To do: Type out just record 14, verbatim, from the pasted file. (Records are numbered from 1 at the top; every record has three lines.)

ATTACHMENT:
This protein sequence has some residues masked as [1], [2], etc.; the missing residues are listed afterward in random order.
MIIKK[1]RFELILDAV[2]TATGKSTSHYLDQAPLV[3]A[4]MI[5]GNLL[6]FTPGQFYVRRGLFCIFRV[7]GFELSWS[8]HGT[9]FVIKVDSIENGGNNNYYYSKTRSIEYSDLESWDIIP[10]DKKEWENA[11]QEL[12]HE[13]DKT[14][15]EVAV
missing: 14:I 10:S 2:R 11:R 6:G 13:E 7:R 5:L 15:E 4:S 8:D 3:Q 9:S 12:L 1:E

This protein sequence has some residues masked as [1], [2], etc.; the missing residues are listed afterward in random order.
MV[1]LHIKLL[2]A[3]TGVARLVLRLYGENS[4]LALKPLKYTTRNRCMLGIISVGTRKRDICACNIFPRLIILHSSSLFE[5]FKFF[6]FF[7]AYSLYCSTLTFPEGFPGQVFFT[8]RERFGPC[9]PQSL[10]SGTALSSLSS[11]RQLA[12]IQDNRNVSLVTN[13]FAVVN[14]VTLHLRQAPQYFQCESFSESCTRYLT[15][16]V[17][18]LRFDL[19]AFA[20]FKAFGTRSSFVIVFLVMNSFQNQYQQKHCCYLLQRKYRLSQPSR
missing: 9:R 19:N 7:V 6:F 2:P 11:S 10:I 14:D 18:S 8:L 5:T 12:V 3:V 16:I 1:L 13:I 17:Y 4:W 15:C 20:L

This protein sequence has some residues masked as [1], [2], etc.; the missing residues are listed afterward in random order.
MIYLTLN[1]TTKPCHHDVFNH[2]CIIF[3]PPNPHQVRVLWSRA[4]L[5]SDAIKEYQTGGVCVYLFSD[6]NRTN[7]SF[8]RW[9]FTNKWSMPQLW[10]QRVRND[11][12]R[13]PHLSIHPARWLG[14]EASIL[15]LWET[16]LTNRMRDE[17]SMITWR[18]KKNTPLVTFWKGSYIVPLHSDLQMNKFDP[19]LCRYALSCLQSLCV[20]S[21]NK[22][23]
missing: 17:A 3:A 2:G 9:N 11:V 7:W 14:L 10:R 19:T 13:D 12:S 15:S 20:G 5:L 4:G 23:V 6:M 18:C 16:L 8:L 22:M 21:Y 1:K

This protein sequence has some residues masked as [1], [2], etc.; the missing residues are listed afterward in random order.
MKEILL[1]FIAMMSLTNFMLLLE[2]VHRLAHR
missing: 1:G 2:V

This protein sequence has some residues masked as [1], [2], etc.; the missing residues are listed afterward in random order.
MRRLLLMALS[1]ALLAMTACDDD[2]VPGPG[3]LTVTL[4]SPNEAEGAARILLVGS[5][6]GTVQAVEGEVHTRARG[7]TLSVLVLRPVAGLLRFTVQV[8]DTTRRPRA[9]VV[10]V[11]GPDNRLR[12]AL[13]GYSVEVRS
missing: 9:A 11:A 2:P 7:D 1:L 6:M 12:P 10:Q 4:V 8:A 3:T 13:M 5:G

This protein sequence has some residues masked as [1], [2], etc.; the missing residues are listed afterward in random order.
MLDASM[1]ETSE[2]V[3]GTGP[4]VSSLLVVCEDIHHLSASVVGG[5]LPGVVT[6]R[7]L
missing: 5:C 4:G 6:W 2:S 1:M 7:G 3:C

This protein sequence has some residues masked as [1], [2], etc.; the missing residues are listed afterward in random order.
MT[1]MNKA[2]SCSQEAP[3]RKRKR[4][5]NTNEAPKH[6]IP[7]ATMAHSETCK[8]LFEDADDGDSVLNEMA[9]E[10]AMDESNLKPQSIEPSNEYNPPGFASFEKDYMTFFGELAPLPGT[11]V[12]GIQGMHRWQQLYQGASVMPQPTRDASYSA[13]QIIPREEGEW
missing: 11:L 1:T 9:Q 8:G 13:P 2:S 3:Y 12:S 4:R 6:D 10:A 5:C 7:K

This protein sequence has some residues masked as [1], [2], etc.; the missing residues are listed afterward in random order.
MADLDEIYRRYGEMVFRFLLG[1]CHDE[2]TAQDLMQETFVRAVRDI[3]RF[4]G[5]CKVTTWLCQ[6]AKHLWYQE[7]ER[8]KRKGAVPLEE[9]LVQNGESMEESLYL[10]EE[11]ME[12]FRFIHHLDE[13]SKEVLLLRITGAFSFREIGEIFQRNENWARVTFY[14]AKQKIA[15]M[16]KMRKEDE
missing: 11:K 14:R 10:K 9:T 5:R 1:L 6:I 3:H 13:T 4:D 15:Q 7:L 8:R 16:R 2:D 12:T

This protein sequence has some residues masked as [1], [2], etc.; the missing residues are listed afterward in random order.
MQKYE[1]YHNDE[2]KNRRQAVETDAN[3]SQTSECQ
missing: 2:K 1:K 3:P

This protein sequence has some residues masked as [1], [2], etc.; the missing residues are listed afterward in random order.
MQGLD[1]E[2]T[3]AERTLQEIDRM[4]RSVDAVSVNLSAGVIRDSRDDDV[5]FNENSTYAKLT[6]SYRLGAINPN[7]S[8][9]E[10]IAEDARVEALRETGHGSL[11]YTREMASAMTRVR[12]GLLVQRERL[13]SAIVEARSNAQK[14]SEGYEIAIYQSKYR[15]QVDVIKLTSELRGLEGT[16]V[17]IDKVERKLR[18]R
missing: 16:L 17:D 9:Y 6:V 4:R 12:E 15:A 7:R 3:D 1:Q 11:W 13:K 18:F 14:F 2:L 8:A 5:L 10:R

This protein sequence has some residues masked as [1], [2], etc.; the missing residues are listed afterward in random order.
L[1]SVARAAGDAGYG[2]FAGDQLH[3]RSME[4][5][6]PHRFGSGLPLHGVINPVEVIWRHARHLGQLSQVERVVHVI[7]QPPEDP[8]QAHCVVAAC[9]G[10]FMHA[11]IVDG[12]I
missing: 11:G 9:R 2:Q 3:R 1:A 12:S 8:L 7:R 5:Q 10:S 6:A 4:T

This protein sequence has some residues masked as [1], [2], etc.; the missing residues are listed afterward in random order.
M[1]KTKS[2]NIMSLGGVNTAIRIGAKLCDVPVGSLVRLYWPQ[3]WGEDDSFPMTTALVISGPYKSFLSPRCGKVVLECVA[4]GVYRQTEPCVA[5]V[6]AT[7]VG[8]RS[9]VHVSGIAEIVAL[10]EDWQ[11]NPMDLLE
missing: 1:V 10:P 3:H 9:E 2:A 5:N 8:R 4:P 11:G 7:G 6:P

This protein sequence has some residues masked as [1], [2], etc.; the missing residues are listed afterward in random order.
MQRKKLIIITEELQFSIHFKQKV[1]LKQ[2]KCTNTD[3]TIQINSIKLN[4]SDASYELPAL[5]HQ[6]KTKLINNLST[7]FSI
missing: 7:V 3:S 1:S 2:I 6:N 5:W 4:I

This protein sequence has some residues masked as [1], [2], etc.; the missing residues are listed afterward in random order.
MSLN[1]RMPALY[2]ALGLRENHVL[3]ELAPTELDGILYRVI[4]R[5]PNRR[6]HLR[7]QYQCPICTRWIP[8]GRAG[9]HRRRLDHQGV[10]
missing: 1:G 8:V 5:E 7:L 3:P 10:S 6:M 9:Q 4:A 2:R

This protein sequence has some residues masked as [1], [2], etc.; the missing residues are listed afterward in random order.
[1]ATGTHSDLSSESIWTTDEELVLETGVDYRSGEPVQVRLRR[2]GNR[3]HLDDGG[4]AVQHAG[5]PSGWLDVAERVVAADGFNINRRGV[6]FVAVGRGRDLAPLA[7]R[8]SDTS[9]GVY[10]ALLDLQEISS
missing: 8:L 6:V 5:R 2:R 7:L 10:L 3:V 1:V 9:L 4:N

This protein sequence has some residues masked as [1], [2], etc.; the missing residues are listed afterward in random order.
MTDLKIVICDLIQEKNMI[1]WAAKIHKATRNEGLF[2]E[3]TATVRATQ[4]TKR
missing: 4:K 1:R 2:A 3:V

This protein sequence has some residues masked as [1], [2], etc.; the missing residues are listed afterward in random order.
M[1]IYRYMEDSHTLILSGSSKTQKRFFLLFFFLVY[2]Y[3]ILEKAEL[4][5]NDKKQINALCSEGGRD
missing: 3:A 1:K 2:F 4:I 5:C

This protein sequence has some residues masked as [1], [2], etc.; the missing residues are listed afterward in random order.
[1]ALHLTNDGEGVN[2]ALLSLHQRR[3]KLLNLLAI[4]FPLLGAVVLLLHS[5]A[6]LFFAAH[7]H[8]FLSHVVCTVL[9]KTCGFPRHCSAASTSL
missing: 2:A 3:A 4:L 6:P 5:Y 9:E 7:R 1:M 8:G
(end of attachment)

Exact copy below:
This protein sequence has some residues masked as [1], [2], etc.; the missing residues are listed afterward in random order.
MSLN[1]RMPALY[2]ALGLRENHVL[3]ELAPTELDGILYRVI[4]R[5]PNRR[6]HLR[7]QYQCPICTRWIP[8]GRAG[9]HRRRLDHQGV[10]
missing: 1:G 8:V 5:E 7:L 3:P 10:S 6:M 9:Q 4:A 2:R